2017 Microbiome in Mouse Models Workshop Review — Best Practices

Part III: Best Practices for Study Design

This is the third of a three-part recap of Navigating the Challenges of Studying the Microbiome in Mouse Models: Design, Execution and Utility, a sponsored workshop at the 2017 Translational Microbiome Conference.
In this Insight, we will summarize the main findings of workshop presenters and attendees regarding best practices for microbiome study design with in vivo mouse models.

Microbiome Research Best Practices

The Navigating the Challenges of Studying the Microbiome in Mouse Models workshop, sponsored by Taconic Biosciences, brought together leading academic and industry researchers to identify the key considerations, strengths, and weaknesses for studying the microbiome in mouse models.

The panelists and attendees discussed these topics in detail and the main findings are summarized here.

Key findings of the workshop:

  1. The Role of In Vivo Studies Advances in bioinformatics, high-throughput sequencing, and proteomics have dramatically accelerated our understanding of the composition of the microbiome. This wealth of information has generated many insights into how specific microbiome characteristics are associated with health and disease.

    Despite these advances, a fundamental limitation of these studies is the inability to identify, confirm, and understand the mechanistic basis of these microbiome linkages with disease. Association studies cannot identify whether microbiome links are truly causative, or are secondary to other pathological processes. We need a better understanding of how the microbiome interacts with the body, and how these processes become perturbed in disease, as well as establishing the causal role of the microbiome in specific conditions.

    A key benefit of in vivo studies is the ability to test specific hypotheses regarding the microbiome-host relationship in a controlled and tractable manner. These mechanistic data are critical to identifying new disease mechanisms and targets for therapeutic intervention.

    Clinical studies in human populations are messy; varying environmental, dietary, and genetic factors pose a challenge in identifying true causal influences. In contrast, animal models allow for tightly controlled studies in which confounding environmental and genetic factors are eliminated.

    Furthermore, the ability to control and sample the microbiome in an animal model, as well as to control host genetics, makes in vivo modeling an extremely powerful tool for understanding host-microbiome interactions and the influence of the microbiome in health and pathological processes.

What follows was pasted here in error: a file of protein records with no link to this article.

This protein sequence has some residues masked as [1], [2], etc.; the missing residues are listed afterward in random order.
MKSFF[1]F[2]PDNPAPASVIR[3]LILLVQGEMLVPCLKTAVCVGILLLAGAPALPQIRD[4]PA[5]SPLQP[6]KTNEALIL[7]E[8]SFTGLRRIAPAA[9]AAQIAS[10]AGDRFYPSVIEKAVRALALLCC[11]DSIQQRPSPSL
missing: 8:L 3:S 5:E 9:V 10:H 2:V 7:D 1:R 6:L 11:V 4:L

A vital tool for in vivo microbiome research is the germ-free animal. Germ-free animals offer a clean slate into which specific microbes or microbial communities can be engrafted, making it possible to study how the microbiota regulates health and disease. Comparing germ-free animals to those with defined or disease-associated microbiota is generally considered definitive proof for a microbiome-driven etiology for disease.

    By far, the most common and well-used germ-free animal is the mouse, and gnotobiotic facilities for the research and breeding of germ-free mice are key to advancing microbiome knowledge. Mice benefit from relatively low maintenance costs, a size suitable for gnotobiotic husbandry and breeding, and the wealth of genetically-modified models. The mouse is reasonably like a human in terms of gross anatomy and physiology, although there are differences that should be considered (see item 3).

    Other animal models include the germ-free zebrafish, fruit fly (Drosophila), and the pig. The zebrafish and Drosophila models benefit from low-cost generation and maintenance, easily-modified genetics, a rich resource of available models and experimental techniques. However, these models do have limited translatability given their substantial differences to humans in terms of anatomy, physiology, genetics, environment, and diet.

    Perhaps the most translatable model is the germ-free pig, which is very similar to humans in many respects; however, the expense of generating and maintaining germ-free pigs, their size and lifecycle, and the lack of genetic models make germ-free pigs unsuitable for most studies.

  2. 2017 Microbiome in Mouse Models Workshop Review — Best Practices
  3. Integrating of in vivo studies with in vitro models and -omics data

    Microbiome research is complex and interdisciplinary; no single approach or methodology can fully probe how the microbiome contributes to health and disease. Microbiome studies benefit by taking advantage of various models and methodologies; rather than competing with each other, -omics data and in vivo and in vitro studies are powerful, complementary tools for understanding the microbiome.

    Results from sequencing data may lead to specific hypotheses, which are then tested in vivo and/or in vitro; these in turn may lead to improved -omics approaches, and so on, with refinement and greater knowledge gained with each turn. This convergence of technologies and approaches is necessary to drive microbiome research further.